Tess Fowler wasn’t exactly sure what she was doing when she dropped out of high school; it wasn’t like she had anywhere to go. She knew only that the person she felt closest to in the world, Jonah, had killed himself. It’s didn’t help that technically she barely knew him at all – they mostly communicated via text message and email.
Things I’m Seeing Without You manages to strike a good balance between responsible writing about depression and suicide and unexpected plot twists that make this book stand out from other similarly-themed YA novels on the market today. The comparison the jacket copy makes is to Jennifer Niven’s All the Bright Places, but honestly I liked this book better than that one; Things I’m Seeing Without You felt more sincere to me.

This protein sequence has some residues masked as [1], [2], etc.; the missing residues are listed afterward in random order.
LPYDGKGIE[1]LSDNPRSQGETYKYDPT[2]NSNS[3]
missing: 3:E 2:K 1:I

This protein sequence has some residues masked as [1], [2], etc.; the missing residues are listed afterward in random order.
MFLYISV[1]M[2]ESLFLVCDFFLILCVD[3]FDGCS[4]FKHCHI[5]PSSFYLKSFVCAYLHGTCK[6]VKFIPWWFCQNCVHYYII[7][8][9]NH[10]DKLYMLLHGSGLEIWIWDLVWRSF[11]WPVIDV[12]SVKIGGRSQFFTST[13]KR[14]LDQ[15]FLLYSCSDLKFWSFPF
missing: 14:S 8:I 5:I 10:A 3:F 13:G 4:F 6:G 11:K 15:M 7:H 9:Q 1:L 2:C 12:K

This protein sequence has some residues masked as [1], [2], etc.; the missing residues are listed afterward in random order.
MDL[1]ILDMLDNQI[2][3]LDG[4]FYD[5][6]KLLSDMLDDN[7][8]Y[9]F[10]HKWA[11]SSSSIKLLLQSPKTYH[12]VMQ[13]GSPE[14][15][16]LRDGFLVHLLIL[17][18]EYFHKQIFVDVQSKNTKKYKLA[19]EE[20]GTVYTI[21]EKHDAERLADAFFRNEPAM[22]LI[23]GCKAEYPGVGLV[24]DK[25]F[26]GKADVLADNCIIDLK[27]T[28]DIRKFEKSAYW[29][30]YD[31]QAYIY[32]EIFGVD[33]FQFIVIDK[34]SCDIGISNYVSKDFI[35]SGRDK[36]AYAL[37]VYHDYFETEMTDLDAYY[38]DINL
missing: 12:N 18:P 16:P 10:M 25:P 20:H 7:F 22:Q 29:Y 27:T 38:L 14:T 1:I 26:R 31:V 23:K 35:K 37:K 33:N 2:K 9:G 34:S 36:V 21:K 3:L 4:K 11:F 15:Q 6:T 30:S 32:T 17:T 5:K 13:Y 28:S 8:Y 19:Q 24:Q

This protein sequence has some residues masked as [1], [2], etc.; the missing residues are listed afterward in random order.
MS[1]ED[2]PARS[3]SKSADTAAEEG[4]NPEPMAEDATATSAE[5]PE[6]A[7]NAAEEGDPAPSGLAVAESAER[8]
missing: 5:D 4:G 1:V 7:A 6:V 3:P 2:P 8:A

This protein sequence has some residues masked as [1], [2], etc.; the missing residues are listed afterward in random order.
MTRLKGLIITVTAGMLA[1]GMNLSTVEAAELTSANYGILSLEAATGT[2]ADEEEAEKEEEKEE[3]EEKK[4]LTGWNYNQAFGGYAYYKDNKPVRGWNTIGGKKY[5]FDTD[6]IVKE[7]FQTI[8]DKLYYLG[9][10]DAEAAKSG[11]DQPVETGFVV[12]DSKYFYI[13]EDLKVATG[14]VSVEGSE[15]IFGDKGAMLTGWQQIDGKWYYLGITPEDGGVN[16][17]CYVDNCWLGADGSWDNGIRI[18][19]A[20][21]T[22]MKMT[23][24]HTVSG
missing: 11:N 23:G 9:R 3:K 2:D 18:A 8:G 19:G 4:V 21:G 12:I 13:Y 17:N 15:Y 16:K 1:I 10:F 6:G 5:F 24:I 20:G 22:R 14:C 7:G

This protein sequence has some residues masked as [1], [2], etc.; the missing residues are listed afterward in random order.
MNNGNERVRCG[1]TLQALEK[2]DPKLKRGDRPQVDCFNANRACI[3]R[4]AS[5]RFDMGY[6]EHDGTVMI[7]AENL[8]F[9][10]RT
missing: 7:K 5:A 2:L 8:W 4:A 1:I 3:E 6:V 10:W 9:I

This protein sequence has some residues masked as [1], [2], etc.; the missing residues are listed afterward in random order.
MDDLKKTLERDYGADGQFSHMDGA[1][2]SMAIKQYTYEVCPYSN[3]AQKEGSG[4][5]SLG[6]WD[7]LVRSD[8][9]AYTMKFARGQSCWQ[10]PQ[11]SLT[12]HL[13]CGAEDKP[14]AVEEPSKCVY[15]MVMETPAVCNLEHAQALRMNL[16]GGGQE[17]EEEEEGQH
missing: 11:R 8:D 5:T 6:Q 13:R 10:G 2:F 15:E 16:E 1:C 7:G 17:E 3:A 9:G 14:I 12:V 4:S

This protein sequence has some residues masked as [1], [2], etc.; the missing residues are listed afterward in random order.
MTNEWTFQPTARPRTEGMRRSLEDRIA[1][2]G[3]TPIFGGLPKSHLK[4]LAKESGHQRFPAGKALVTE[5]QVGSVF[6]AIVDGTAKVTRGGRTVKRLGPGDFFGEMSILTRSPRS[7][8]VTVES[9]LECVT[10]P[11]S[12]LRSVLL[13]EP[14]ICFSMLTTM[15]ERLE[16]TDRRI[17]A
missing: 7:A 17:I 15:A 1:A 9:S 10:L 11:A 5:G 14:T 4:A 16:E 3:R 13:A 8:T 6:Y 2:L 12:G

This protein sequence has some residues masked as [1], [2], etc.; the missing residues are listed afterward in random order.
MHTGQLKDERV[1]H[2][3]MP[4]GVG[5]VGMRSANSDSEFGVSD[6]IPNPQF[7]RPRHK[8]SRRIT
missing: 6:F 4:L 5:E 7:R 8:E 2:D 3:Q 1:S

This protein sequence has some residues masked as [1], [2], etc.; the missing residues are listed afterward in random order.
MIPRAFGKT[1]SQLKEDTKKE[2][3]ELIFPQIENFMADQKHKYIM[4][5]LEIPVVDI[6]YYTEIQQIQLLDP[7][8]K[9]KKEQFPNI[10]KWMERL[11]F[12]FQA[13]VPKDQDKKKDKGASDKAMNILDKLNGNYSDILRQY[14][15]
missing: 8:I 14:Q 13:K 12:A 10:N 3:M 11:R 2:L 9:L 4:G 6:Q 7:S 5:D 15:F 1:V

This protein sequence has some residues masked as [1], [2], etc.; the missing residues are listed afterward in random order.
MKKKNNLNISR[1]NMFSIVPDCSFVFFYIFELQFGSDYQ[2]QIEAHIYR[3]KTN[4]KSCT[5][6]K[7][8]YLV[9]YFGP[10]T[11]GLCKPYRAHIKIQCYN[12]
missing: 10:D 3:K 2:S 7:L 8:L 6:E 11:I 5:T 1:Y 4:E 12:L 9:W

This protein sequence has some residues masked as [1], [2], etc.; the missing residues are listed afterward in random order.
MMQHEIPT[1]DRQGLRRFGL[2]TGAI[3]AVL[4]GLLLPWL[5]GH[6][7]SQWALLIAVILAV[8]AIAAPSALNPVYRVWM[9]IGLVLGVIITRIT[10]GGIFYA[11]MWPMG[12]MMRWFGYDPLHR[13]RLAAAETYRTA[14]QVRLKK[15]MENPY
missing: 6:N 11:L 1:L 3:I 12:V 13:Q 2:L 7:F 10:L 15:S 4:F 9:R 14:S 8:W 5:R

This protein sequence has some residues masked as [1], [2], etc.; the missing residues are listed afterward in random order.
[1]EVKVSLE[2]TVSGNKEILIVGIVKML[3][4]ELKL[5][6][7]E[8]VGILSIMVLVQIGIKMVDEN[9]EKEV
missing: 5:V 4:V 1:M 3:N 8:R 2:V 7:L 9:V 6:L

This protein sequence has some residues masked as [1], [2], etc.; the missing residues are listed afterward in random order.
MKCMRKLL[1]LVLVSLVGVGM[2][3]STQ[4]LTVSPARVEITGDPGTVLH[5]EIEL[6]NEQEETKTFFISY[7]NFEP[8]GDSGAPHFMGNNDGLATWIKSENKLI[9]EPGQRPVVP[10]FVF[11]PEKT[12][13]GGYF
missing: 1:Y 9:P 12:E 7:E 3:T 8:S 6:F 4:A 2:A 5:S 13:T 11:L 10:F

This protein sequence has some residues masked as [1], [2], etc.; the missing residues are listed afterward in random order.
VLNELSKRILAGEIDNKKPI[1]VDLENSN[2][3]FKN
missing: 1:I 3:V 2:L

Bognanni also imbues his story with a bit of quirk I found especially appealing. After dropping out, Tess goes to live with her father, an entrepreneur whose big ideas usually turn out to be big flops. His most recent scheme is a funeral planning business, which leads Tess on some pretty unusual escapades (including helping to plan a horse funeral and organizing a burlesque funeral). Perhaps most importantly, he makes Jonah live on in a book about his death. He’s not idolized, but he is mourned, both by the characters and the reader.
I won’t reveal the twist, but I appreciated how it opened exploration of more than individual mourning. Tess wasn’t the only one affected by Jonah’s death, and Things I’m Seeing Without You doesn’t cringe away from exploring the web of grief that spins out after a young person’s suicide. I found this book heartbreaking, humorous, and utterly memorable – it’s hard to believe it’s just over 300 pages long.
A copy of this book was provided by the publisher for review.